Confusion remains about fate of Mehsud's potential successors
Confusion persisted about the fate of two top militant commanders vying to replace Baitullah Mehsud as chief of the Pakistani Taliban, with conflicting reports emerging about their death in a fierce clash between them in the lawless tribal belt.world Updated: Aug 09, 2009 14:50 IST
Confusion persisted on Sunday about the fate of two top militant commanders vying to replace Baitullah Mehsud as chief of the Pakistani Taliban, with conflicting reports emerging about their death in a fierce clash between them in the lawless tribal belt.
The fighting broke out between Hakimullah Mehsud and Wali-ur-Rehman during a meeting of the Tehrik-e-Taliban Pakistan 'shura' or council to choose Baitullah's successor following the outfit chief's reported death in a US drone attack, Interior Minister Rehman Malik said last night.
He said one of them was killed, but added that he was not in a position to confirm which of the two militant commanders had died in the clash.
State-run Pakistan Television reported that both Hakimullah and Rehman might have been killed in the clash. Private TV news channels reported that Hakimullah was killed while Rehman was seriously injured in the clash.
However, Taliban commanders in the tribal belt today refused to confirm or deny that a clash had occurred at the shura. They also said both Hakimullah and Rehman were safe. They also said the shura met to devise a strategy against US drone attacks in the tribal belt.
The shura was held in South Waziristan, long considered the stronghold of Baitullah, who was believed to command up to 20,000 militants.
Adding to the confusion were remarks made by Interior Minister Malik, who told the media that the clash between Hakimullah and Rehman occurred on Friday. However, Hakimullah spoke to several media organisations, including BBC, on Saturday to deny that Baitullah had been killed.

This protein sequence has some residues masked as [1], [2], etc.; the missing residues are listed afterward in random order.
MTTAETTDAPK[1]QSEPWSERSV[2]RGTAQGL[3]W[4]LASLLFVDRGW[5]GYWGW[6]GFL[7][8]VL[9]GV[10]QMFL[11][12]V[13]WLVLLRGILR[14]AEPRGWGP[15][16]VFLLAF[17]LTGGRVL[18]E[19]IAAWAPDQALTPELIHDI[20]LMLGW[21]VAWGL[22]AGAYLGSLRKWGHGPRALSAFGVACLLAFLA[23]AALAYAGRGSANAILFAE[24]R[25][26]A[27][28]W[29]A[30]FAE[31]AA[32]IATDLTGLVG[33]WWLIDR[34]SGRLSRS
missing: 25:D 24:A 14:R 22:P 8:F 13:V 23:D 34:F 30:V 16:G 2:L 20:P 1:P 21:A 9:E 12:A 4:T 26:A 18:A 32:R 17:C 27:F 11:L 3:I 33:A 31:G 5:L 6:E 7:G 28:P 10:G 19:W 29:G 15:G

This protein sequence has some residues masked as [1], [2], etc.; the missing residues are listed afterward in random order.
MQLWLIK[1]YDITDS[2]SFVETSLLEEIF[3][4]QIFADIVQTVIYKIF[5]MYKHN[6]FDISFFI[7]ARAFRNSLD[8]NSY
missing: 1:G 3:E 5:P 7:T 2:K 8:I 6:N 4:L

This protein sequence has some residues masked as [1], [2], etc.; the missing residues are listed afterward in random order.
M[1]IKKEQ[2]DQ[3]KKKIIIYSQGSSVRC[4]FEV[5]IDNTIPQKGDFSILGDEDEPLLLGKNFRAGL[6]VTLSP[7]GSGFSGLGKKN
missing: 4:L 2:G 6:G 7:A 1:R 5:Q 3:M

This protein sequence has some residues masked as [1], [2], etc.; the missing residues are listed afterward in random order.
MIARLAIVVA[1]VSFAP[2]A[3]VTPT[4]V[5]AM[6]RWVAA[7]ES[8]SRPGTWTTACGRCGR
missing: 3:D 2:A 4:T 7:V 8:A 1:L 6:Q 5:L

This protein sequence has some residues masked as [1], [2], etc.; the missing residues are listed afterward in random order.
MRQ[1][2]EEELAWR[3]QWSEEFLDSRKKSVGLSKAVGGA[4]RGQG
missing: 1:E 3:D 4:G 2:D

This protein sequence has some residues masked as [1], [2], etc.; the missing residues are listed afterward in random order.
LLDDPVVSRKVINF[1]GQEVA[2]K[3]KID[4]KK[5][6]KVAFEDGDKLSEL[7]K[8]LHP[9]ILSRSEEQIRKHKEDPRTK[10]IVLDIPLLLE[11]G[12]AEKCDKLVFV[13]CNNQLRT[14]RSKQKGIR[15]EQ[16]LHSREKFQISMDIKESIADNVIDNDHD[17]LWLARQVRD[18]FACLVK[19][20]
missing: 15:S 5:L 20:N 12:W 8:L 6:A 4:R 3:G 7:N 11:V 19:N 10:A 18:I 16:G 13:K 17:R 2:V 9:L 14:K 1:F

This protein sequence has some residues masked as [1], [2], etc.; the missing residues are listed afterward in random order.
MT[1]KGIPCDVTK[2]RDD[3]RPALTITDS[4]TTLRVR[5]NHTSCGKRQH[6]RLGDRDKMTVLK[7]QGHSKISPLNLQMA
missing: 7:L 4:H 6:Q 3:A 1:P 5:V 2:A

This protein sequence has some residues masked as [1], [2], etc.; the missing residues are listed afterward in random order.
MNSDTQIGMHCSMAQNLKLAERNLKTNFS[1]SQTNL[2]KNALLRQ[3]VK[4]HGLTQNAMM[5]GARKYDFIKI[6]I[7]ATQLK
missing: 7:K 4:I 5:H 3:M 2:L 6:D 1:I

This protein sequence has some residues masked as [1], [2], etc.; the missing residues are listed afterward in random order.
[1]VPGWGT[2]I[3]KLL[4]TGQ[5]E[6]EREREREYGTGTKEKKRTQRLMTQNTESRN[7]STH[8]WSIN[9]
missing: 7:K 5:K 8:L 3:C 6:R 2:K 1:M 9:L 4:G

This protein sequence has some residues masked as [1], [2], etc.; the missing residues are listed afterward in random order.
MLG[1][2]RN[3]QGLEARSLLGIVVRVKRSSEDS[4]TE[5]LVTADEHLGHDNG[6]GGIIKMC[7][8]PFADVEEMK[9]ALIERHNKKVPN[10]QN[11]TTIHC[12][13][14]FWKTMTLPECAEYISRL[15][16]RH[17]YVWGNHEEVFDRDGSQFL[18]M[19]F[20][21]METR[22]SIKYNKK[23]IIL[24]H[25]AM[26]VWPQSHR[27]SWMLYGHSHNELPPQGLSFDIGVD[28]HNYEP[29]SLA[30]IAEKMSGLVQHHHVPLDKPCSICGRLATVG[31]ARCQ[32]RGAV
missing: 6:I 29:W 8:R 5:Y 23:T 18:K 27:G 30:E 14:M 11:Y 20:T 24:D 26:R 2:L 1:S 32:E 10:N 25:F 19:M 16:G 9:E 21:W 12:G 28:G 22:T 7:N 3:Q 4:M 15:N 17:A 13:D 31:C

Pro-government militant commander Turkistan Bhitani, a rival of Baitullah, also told the media this morning that Hakimullah and Rehman had been killed in a clash. He claimed there was fierce in-fighting between Taliban factions in the wake of Baitullah's death.
However, security analysts said Bhitani's comments could not be taken at face value due to his links to the government and opposition to Baitullah's network.
Meanwhile, more details emerged today about the reported death of Baitullah in a drone attack on his father-in-law's home in South Waziristan.
The missile strike occurred as Baitullah, a diabetic, was on a drip infusion for his kidney ailment, 'The New York Times' quoted two Taliban fighters as saying.
Baitullah was being tended to by one of his wives. They were both at the home of his father-in-law, Malik Ikramuddin, in Zanghara village in South Waziristan. Ikramuddin's brother, a medical practitioner, was treating Baitullah.
"He was clearly visible with his wife...His torso remained, while half of the body was blown up," said a senior security official who had seen video of the attack shot from the drone.